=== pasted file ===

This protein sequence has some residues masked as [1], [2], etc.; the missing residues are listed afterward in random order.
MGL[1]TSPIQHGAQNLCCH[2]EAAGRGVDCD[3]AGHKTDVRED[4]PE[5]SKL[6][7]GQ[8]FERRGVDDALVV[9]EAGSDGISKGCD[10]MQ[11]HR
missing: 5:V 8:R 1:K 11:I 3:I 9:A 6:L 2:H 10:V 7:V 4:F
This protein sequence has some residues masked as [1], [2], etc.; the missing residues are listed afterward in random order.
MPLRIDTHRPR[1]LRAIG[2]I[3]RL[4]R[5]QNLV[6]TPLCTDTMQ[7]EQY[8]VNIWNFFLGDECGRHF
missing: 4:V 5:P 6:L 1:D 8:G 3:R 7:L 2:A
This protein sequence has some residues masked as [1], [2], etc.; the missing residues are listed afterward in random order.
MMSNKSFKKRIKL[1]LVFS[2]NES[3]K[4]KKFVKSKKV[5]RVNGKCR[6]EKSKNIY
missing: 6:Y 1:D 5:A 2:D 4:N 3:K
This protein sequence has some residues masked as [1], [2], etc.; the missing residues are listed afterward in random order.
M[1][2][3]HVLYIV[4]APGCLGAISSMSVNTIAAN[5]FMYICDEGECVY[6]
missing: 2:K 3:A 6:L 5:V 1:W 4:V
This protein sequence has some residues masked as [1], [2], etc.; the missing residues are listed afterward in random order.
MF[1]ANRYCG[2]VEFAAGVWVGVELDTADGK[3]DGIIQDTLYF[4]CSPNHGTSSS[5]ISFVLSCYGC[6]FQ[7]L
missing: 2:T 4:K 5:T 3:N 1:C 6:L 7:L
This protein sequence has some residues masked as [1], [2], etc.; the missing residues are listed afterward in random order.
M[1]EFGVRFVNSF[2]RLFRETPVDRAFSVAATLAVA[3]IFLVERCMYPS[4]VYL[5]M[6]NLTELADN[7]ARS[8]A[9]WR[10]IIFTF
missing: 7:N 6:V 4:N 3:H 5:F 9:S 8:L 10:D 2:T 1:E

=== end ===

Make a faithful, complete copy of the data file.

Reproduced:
This protein sequence has some residues masked as [1], [2], etc.; the missing residues are listed afterward in random order.
MGL[1]TSPIQHGAQNLCCH[2]EAAGRGVDCD[3]AGHKTDVRED[4]PE[5]SKL[6][7]GQ[8]FERRGVDDALVV[9]EAGSDGISKGCD[10]MQ[11]HR
missing: 5:V 8:R 1:K 11:I 3:I 9:A 6:L 2:H 10:V 7:V 4:F
This protein sequence has some residues masked as [1], [2], etc.; the missing residues are listed afterward in random order.
MPLRIDTHRPR[1]LRAIG[2]I[3]RL[4]R[5]QNLV[6]TPLCTDTMQ[7]EQY[8]VNIWNFFLGDECGRHF
missing: 4:V 5:P 6:L 1:D 8:G 3:R 7:L 2:A
This protein sequence has some residues masked as [1], [2], etc.; the missing residues are listed afterward in random order.
MMSNKSFKKRIKL[1]LVFS[2]NES[3]K[4]KKFVKSKKV[5]RVNGKCR[6]EKSKNIY
missing: 6:Y 1:D 5:A 2:D 4:N 3:K
This protein sequence has some residues masked as [1], [2], etc.; the missing residues are listed afterward in random order.
M[1][2][3]HVLYIV[4]APGCLGAISSMSVNTIAAN[5]FMYICDEGECVY[6]
missing: 2:K 3:A 6:L 5:V 1:W 4:V
This protein sequence has some residues masked as [1], [2], etc.; the missing residues are listed afterward in random order.
MF[1]ANRYCG[2]VEFAAGVWVGVELDTADGK[3]DGIIQDTLYF[4]CSPNHGTSSS[5]ISFVLSCYGC[6]FQ[7]L
missing: 2:T 4:K 5:T 3:N 1:C 6:L 7:L
This protein sequence has some residues masked as [1], [2], etc.; the missing residues are listed afterward in random order.
M[1]EFGVRFVNSF[2]RLFRETPVDRAFSVAATLAVA[3]IFLVERCMYPS[4]VYL[5]M[6]NLTELADN[7]ARS[8]A[9]WR[10]IIFTF
missing: 7:N 6:V 4:N 3:H 5:F 9:S 8:L 10:D 2:T 1:E